Festival management reaches accord with musicians/ SOON remains on warpath
Center Harbor — The management of the New Hampshire Music Festival has reached an agreement with representatives of the musicians over the structure of the orchestra for the 2010 season. Susan Weatherbie, co-chair of the Board of Directors, and Valerie Watts, who chairs the orchestra committee, announced the accord before the last performance of the season at Gilford High School Saturday evening to a hearty round of applause from a grateful audience.
David Graham, president of the festival, said that the terms of the settlement would be disclosed shortly. Meanwhile, Watts said that a generous donation by an anonymous benefactor contributed significantly to the successful outcome by enabling management to offer contracts to the 45 incumbent players. The agreement provides that as many as 20 musicians may choose to perform for the full six weeks of the festival while up to 25 may contract for between one and four weeks. Another 20 non-incumbent musicians will be added to comprise a pool, augmented by less than ten students drawn from prestigious conservatories, from which a 60 piece orchestra will be drawn. Although management abandoned its plan to require the musicians to audition for their places in 2010, the accord provides that the artistic director will conduct “in seat” evaluations of the players when the season closes. The agreement also includes a 25-percent pay increase for the musicians, who will be expected to work a greater but unspecified number of hours per week.
The accord appears to end the dispute between management and musicians that began last month when the players were told they would be required to undergo a rigorous auditioning process to secure their seats for the next season. Graham said that the changes were the first step toward realigning the artistic mission of the festival, particularly reversing a decline of 25-percent in audiences for classical music, in accord with the direction set by Henry Fogel, dean of the Chicago College of Performing Arts at Roosevelt University, who was named festival director earlier this year.
The players took the changes as an insult to their performance that would undermine the longtime character of the festival, close fellowship among members of the orchestra and relationship between the musicians, their audience and the Lakes Region community.
On opening night at the Silver Center for the Arts at Plymouth State University, members of the orchestra sported purple ribbons as a sign of protest and solidarity and ever since many patrons of the festival have allied with them by wearing ribbons to every performance, including the last. While management sent reassuring letters to donors and patrons and the musicians posted their concerns on their website, both parties agreed to open talks, in which management was represented by New York attorney Ralph Craviso and the musicians by an official of the American Federation of Musicians.
In announcing the settlement, Watts expressed the gratitude of the musicians for the support they received from their audiences throughout the season. Her remarks were echoed by Malcolm Stuart, the concert master, who declared “we love New Hampshire.”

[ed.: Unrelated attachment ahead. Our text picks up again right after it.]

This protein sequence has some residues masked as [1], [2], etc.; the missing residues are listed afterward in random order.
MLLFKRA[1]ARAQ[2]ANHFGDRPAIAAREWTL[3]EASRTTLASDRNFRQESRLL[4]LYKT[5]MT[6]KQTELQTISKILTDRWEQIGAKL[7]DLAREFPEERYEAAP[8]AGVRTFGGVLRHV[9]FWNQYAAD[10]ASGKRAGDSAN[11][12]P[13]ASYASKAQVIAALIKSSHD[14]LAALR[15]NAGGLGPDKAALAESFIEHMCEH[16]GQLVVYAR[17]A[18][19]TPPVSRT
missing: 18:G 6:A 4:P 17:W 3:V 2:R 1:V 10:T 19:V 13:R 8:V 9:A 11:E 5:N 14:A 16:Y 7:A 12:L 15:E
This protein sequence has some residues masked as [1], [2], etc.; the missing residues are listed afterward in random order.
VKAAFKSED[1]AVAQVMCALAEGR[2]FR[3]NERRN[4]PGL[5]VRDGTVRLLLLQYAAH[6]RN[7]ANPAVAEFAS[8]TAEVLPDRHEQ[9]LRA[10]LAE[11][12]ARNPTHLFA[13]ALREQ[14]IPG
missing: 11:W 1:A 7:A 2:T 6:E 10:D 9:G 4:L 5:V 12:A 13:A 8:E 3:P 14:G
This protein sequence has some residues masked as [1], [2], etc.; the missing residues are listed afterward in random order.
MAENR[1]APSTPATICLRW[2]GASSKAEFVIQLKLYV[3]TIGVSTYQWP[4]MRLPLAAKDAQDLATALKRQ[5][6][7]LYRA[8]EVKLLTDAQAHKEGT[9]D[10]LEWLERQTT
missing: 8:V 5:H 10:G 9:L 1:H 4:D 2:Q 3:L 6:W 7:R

Despite the settlement with the musicians, a group of regular concert goers, organized as “Save Our Orchestra Now” (SOON), appear bent on pursuing their challenge to management. At a meeting in Plymouth last Thursday, just a day after Graham, Fogel, Weatherbie and Rusty McLear, who chairs the board of directors, met with concert goers at the Meredith Community Center, SOON adopted two resolutions.
One, recommended by the executive committee and carried by what Terry Thomason of Gilford called “a very large majority,” registers an expression of no-confidence in Graham and Fogel and calls for abandoning both the plan to construct a concert hall at Red Hill and the change in artistic direction charted by Fogel. Thomason and others were gathering signatories to the resolution at the doors to the Silver Center before the concert last Thursday and again at Gilford High School on Saturday.
The second called for initiating what Thomason called a broad-based petition drive to withhold donations and ticket purchases for next season unless and until the board of directors assure SOON that the professional orchestra will be retained without the addition of students. Thomason said that the executive committee of SOON has requested a meeting with Rusty McLear, who chairs the board of directors, and Weatherbie to discuss the future of the orchestra. He indicated that the decision to proceed with the boycott would depend on the outcome of that meeting as well as the terms of the settlement with the musicians.
Thomason said that SOON questions claims that audiences are shrinking and insists that any decline reflects the failure of management to effectively market the festival rather than any shortcomings on the part of the musicians. “The problem is not with the music, but the management,” he declared flatly. Likewise, members of SOON, like former director Arthur Albert of Campton, have expressed concerns about the financial stability of the festival, which they charge has not been disclosed openly to longtime donors and patrons.
Thomason said that the resolutions were intended “to keep this movement alive after the last performance of the season.”